For many urban dwellers, the decisions that professional planners and those in public affairs make on behalf of citizens are perceived as universal in shape and scope. For example, the idea that setbacks should be this way or roads this wide is not truth incarnate, but planners and others who shape the built environment tend to treat these conventions as true. In this context, planning culture in general can be defined as “the collective ethos and dominant attitudes of planners” (Sanyal, 2005). Yet, it is important to remember that planning is a cultural construct; moreover, planning is a required activity for most municipalities, an inevitable and mandatory (and purportedly necessary) process. Leadership is inevitable for the same reason: Whatever a planner plans, whatever the product of intercourse between a planner and a community might be, it is considered the general outcome of leadership. Further, leadership in planning is often conflated with terms like management and power, and is usually discussed in relation to skill attainment (e.g., someone has more or less capacity for leadership). Thus, leadership is often taken as an intrinsic characteristic or as an intangible byproduct of engagement, education, or procedure (Pont, Nusche, & Moorman, 2008).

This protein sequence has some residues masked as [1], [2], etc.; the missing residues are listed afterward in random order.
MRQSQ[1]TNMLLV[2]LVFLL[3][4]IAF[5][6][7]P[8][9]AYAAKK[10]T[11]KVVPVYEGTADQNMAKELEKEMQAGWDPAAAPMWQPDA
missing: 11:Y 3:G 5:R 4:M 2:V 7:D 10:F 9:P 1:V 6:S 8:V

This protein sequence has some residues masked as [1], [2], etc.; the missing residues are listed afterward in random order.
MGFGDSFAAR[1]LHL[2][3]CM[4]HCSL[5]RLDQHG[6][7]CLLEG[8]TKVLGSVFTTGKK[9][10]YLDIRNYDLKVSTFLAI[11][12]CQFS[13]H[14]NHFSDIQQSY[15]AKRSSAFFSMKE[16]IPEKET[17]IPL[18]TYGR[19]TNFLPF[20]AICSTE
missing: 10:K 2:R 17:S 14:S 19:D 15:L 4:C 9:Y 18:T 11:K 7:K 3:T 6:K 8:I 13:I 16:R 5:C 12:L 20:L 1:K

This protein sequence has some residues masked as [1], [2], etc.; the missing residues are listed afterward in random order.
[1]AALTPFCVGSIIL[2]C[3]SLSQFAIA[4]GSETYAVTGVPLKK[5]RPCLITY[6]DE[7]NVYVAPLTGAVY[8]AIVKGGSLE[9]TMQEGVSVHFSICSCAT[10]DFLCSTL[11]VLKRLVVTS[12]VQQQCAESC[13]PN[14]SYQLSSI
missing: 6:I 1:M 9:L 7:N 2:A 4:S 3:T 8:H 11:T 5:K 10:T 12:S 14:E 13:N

I argue that such conceptions of planning leadership constitute a conservative ethos, one derived primarily from modernist, rationalist, and positivist pretensions. Leadership in common planning discourse and practice is of a fundamentally formalistic bent, assuming that new projects will be intelligible and manageable only through the established conservative values of commonsense rationality and collaborative processes built on the legitimizing rhetoric of spontaneous democratic social order and bureaucratic procedure.
Put simply, both leadership and social innovation are treated, in bureaucratic contexts, as inevitable constructs based on required professional planning procedures. Conversely, I maintain that leadership is a complex process of creating new processes and groups for collective action with little or no guidance from established norms; it is a fundamentally creative act, not a byproduct of a procedure. Leadership is an act (or an activity), not a title or position (e.g., a manager or boss) (Sanborn, 2006). Regarding collaboration, where one in power might be seen as managing a project, a leader would seek instead to establish frameworks in which participants intuit conclusions that support the leadership’s goals without the need for direct management.